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Defusing Europe debt bomb: What now?; As threat of worldwide recession abates, answers begin to emerge from Greek crisis

After 14 summit meetings, stock market turmoil and even a fistfight between Italian lawmakers, European leaders have finally agreed on a rescue package that will stop the debt crisis there from dragging the world into recession.

That's the hope, at least.

A bailout fund for the Continent will be beefed up, and banks will take a 50 percent loss on their holdings of Greek government bonds. The banks will also put more money aside to cushion the blow from future losses.

Investors are cheering. The Dow Jones industrial average surged by almost 340 points Thursday, the euro rose, and even the stocks of battered European banks gained ground.

But dangers lurk. The bank losses and the new cushion might not prove enough. The plan could exact big pain in the short term, hobbling a weak European economy. The region could still fall into recession and drag the U.S. economy down with it.

Here are some questions and answers about what happened and what it means:

>Q: What was the original problem?

A: The Greek government spent too much, didn't collect enough in taxes and had to sell bonds to make up the difference. It ran up budget deficits well beyond limits set by the European Union, a group of 27 nations that allow goods and workers to cross their borders freely.

When Greece fell into recession two years ago, bondholders worried that they wouldn't get their money back. To make sure they did, the EU started lending money to Greece, essentially allowing it to use new debt to pay off old debt.

Greece shares a currency, the euro, with 16 countries, so its problems are Italy's problems, and Spain's, and Germany's, too. And many other European countries have debt problems of their own.

The challenge was to figure out a way to fix the problem so Greece didn't have to come back for bailout after bailout.

>Q: Is the risk from Europe gone?

A: No. Even if the rescue package keeps Greece and the European banks afloat, the crisis has already damaged the European economy. Some manufacturers have slashed production and hoarded cash. Banks are demanding higher rates for loans, if they're lending at all.

The EU accounts for 20 percent of the world's economic output. It is a big trading partner for many countries. A recession there could push other economies into recession.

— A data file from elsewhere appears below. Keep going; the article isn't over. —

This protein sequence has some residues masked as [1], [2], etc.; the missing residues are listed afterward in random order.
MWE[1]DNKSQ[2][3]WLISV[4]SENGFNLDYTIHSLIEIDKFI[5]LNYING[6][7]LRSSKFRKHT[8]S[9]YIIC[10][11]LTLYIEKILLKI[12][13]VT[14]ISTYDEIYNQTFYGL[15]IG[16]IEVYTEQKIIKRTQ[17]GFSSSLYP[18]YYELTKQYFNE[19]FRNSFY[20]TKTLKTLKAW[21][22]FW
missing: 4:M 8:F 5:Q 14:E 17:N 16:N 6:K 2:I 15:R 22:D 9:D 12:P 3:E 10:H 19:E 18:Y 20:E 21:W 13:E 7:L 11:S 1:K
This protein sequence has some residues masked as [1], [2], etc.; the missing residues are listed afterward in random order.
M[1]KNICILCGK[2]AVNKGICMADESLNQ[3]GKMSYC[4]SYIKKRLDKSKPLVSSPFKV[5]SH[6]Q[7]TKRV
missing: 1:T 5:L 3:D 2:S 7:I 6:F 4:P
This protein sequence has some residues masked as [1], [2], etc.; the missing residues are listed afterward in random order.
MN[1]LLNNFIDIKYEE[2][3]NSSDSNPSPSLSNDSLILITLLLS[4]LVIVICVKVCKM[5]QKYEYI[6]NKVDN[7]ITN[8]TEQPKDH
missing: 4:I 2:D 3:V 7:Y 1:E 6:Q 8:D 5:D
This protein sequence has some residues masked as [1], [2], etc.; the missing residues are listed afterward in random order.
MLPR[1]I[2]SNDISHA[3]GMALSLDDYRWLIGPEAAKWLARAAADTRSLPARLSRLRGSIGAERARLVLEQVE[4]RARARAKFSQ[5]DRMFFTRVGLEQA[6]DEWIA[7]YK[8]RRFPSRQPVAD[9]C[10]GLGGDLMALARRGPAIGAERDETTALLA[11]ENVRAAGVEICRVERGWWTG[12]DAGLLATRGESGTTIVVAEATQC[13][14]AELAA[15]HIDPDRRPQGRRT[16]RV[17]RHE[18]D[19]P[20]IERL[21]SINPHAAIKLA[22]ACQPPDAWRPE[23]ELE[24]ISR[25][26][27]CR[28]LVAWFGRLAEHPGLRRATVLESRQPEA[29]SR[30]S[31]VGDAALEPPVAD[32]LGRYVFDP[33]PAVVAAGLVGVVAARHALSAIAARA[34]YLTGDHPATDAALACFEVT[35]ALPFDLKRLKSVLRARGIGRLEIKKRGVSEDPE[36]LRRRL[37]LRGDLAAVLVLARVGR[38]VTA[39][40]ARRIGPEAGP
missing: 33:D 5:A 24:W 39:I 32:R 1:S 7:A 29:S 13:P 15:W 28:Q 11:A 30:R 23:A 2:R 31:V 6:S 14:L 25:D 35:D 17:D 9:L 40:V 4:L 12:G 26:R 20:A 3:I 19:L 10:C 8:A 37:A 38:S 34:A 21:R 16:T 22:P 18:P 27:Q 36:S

>Q: Will the bailout plan be enough to keep the debt crisis from spreading?

A: Maybe. There are a lot of unknowns.

Because the banks are accepting losses on Greek bonds, Greece won't owe as much as it did before. That helps. But it still has too much debt and needs its economy to grow if it hopes to pay it back.

The new plan sees Greek debt falling to 120 percent of the country's economic output by 2020 -- a level believed to be sufficient to ease investors' fears. Its debt had been expected to grow to 180 percent. But it's uncertain whether Greece can dig itself out of recession amid riots, strikes and despair.

Problems lurk at the European banks, too. The plan calls for banks to raise 106 billion euros, or about $150 billion, as a cushion against future losses. But that might not be enough to protect against losses on holdings of Greek, Italian and other countries' bonds. Before the summit meeting, the International Monetary Fund estimated banks needed 200 billion euros more to protect themselves.

What's more, even that lower cushion might do a lot of harm. It could force banks to cut back on lending even more.

>Q: What about U.S. banks?

A: Unlike their European counterparts, U.S. banks do not hold a lot of European government bonds. But they may be exposed in other ways.

U.S. banks and other financial institutions have sold investors a type of insurance policy known as credit default swaps. They require the banks to pay billions of dollars if Greece and other indebted European countries default, or stop paying back their debt.

Even though Greece won't have to pay the face value on its bonds, European leaders structured the deal so that the banks wouldn't have to pay the credit default swaps.

>Q: If there are so many questions, why did U.S. stocks jump?

A: Actually, they've been moving up for a while. Stocks have risen in five of the last six trading days through Thursday, and are up by 14 percent this month.

Credit a bit of good timing. Anxiety over this latest summit was rising just as U.S. companies were reporting surprisingly good third-quarter profits. They are expected to be up by 14 percent for companies in the Standard & Poor's 500, the eighth quarter in a row of at least 10 percent gains. Record profits are expected for the full year.

>Q: Will fear continue to recede from the stock market?

A: It depends partly on the U.S. economy. Many analysts and economists think the recovery will eventually pick up speed. But if Europe does push the United States into recession, you can forget about those impressive corporate profits and surging stock prices.

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